Teaching
Life Skills

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Definition of Teaching Life Skills

Teaching Life Skills is a teaching procedure utilized to teach functional skills that includes the use of instructional cues, positive reinforcement, response prompts and error correction.

Instructional Cue: A direction given by the staff member that tells the learner what the learner is expected to do. Instructional cues should be easily understood; phrased as commands, not questions; delivered only when the learner is paying attention; and given one time, to cue the learner to perform the skill.

Reinforcement: The procedure of providing consequences for a behavior that increase or maintain the frequency of that behavior. This basic principle of behavior is called Positive Reinforcement. In Teaching Life Skills, the staff member provides a reinforcer (e.g. Behavior Specific Praise) immediately following the learner’s completion of the desired skill/behavior, in order to “strengthen” that skill/behavior.

Response Prompts: Assistance given to help the learner perform a skill or behavior. Response prompts are used to “get the behavior going.” The four types of response prompts are: Gestural, Verbal, Model and Physical. Prompts can be used alone or combined as part of a Prompt Hierarchy (e.g. least-to-most or most-to-least). Physical prompts can include partial-physical and full-physical. Verbal prompts should be used sparingly or not at all.

Error Correction: A procedure that involves gently stopping the error and providing as much assistance as the learner needs (at the part of the skill where the error was made) to perform the skill without making another error.

Rules for Delivering Reinforcement when Teaching Life Skills

Guidelines for Using Prompts when Teaching Life Skill

Rules for Correcting Errors when Teaching Life Skills

Common Mistakes in Error Correction

Steps for Teaching Life Skills

  1. Get the learner's attention.
  2. Give the instructional cue and wait 3 seconds for a response.
  3. Deliver Reinforcement/Prompting/Error Correction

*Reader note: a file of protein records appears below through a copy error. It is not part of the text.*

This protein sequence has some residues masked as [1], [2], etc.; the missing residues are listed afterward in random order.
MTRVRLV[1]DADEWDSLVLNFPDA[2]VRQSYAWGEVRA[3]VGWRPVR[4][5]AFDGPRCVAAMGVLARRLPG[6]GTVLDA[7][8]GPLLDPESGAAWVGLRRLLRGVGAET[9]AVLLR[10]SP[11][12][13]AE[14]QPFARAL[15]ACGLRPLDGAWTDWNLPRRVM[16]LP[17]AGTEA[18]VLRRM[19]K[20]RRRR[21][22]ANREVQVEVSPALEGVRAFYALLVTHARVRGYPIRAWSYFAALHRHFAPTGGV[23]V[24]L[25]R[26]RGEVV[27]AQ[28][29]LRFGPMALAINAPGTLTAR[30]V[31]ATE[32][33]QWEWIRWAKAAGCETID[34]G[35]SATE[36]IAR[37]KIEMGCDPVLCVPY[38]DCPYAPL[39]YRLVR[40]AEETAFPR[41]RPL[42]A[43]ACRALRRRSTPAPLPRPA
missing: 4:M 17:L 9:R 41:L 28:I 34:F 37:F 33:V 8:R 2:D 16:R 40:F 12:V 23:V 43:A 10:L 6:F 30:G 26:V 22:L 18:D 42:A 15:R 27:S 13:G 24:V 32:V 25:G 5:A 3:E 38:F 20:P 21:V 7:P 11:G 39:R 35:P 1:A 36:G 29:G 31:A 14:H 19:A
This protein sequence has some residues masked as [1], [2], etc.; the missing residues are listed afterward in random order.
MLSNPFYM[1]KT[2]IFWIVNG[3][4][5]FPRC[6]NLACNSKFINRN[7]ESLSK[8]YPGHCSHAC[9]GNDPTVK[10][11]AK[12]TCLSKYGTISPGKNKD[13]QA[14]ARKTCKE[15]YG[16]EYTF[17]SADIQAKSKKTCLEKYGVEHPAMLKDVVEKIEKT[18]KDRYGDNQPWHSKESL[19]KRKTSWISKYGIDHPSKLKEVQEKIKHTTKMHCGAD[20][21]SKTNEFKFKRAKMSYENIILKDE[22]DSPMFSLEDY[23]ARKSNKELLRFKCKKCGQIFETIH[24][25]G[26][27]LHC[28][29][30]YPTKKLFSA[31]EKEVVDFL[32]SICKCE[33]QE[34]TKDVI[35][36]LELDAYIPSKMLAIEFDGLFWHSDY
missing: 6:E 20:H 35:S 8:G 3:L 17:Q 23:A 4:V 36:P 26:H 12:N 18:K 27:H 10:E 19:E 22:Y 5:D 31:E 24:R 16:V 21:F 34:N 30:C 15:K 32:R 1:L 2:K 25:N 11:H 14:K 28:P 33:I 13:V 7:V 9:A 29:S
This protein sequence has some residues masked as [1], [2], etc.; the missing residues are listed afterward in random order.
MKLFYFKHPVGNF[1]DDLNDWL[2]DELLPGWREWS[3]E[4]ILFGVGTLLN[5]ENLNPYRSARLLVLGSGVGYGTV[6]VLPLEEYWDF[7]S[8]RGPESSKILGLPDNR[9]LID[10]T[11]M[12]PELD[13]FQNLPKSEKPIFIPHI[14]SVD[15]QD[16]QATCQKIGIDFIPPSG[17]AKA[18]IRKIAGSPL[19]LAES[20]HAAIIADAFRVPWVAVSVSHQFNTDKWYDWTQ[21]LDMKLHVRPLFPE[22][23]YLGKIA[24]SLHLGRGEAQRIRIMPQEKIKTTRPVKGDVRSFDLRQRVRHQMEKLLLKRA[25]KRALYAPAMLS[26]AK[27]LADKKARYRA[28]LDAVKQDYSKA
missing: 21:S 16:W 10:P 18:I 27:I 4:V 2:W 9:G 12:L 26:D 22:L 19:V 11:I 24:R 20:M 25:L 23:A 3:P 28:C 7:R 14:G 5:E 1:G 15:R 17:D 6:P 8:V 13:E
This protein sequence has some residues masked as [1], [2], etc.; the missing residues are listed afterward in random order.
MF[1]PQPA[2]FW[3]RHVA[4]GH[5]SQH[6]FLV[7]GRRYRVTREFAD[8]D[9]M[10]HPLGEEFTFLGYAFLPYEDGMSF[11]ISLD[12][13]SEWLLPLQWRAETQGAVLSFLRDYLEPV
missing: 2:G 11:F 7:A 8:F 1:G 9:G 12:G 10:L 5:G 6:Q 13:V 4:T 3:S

1. If a correct response occurs, deliver reinforcement upon the learner’s completion of the skill.
    2. If no response occurs after 3-5 seconds, prompt the learner as needed to perform the desired response. Then deliver reinforcement upon the learner’s completion of the skill.
    3. If an error occurs within 3-5 seconds, stop the behavior. Re-state the instructional cue (start over), and provide a more assistive prompt where the error was made, to prevent the learner from repeating the error. Allow the learner to perform any actions/steps he can perform independently. Then deliver reinforcement upon the learner’s completion of the skill.

Using a Task Analysis to Teach Complex Behaviors

  1.  Get the learner’s attention.
  2. Give the instructional cue to complete the task and wait 3 seconds for a response.
  3. Allow the learner to perform those steps of the task he/she can perform independently; and prompt the learner to perform the remaining steps of the task, as needed.
  4. If an error occurs, stop the behavior; start the task over by re-stating the instructional cue and provide a more assistive prompt where the error was made to prevent the learner from repeating the error.
  5. Deliver reinforcement upon the learner’s completion of the task.
Sample Task Analysis: Wiping Mouth with a Napkin
  1. Pick up napkin
  2. Bring napkin to face
  3. Wipe napkin across mouth and face
  4. Lower napkin
  5. Release napkin

Rules for Delivering Reinforcement when Teaching from a Task Analysis